3. In Gen22:7 his son even asks him what will be sacrificed and good old Abe doesn’t break the news to him. Two verses later his knife is out ready to kill the boy. This aside this whole doctrine of an eye for an eye with regards to sin (someone sinned so someone else must die) is just so obvious of a morally unevolved culture that was so predominant in those times. I would also hate to be a poor animal in those times just killing them because you did something bad, is a cruel cruel thing indeed.

    • Please read the text again: Genesis 22:9 “When they reached the place God had told him about, Abraham built an altar there and arranged the wood on it. He bound his son Isaac and laid him on the altar, on top of the wood. 10 Then he reached out his hand and took the knife to slay his son.”

      He bound his son and laid him on the altar before he whipped the knife out. I’ll say it again, Isaac would have known what was happening at this point and could have resisted this.

      As I said earlier… it is SIN as an entity that causes death, not some form of retribution for sin. Like the analogy of poison, it is the poison that kills you. Whether you like the idea of it or not, sin causes death. That is the very reason Christ came to this earth, to remove death by dealing with sin once and for all time, so that we could enjoy life. It was like Christ came and sucked the poison out of our bodies into His. He suffered the death that was due to us, so that we could enjoy His life. To me that is an act of love and grace. I can understand why you don’t like the idea of animals dying. None of us do. In fact the idea that Christ went through unimaginable agony and pain for something He didn’t deserve is hugely ‘disgusting’ to me. But then I see why He did it. He did it out of love. He gave his own life so that we wouldn’t have to suffer. Greater is no Love than for a man to lay down his life for another. Be blessed my friend.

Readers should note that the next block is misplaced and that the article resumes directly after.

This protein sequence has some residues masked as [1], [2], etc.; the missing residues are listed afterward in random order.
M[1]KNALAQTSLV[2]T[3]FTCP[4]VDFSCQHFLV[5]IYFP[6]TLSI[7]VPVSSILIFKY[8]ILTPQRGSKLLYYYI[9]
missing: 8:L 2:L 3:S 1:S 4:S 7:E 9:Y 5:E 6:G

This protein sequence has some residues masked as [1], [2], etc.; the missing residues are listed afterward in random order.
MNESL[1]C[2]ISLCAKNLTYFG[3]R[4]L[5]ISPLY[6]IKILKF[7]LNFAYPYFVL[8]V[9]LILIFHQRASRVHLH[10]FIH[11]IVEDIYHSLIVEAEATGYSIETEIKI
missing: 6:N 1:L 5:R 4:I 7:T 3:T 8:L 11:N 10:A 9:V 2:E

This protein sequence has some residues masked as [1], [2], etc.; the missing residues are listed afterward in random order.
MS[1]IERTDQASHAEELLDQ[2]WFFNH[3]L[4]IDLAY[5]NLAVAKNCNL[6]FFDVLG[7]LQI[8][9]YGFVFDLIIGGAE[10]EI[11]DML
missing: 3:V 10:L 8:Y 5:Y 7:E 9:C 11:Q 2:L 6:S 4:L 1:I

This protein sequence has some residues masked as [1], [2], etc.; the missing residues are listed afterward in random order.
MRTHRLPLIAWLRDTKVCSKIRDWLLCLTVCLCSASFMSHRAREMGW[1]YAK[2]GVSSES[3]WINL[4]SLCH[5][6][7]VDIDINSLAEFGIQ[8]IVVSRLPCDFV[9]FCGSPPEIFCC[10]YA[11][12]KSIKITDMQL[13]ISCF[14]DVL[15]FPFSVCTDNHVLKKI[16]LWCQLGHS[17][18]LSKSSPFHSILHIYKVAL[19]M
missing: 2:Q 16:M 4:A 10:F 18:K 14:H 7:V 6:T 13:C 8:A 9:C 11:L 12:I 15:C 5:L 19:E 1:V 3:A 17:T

4. The Hebrews passage and Abraham leaving Ur not knowing exactly where he was going was the passage the Lord used 6 and a half years ago to bring Melanie and myself out of 38 years of serving the system. And that new ‘less-travelled path,’ in our case, has made all the difference! Our respective journeys are all different, but we are in safe hands as we follow Jesus, Head of the Church!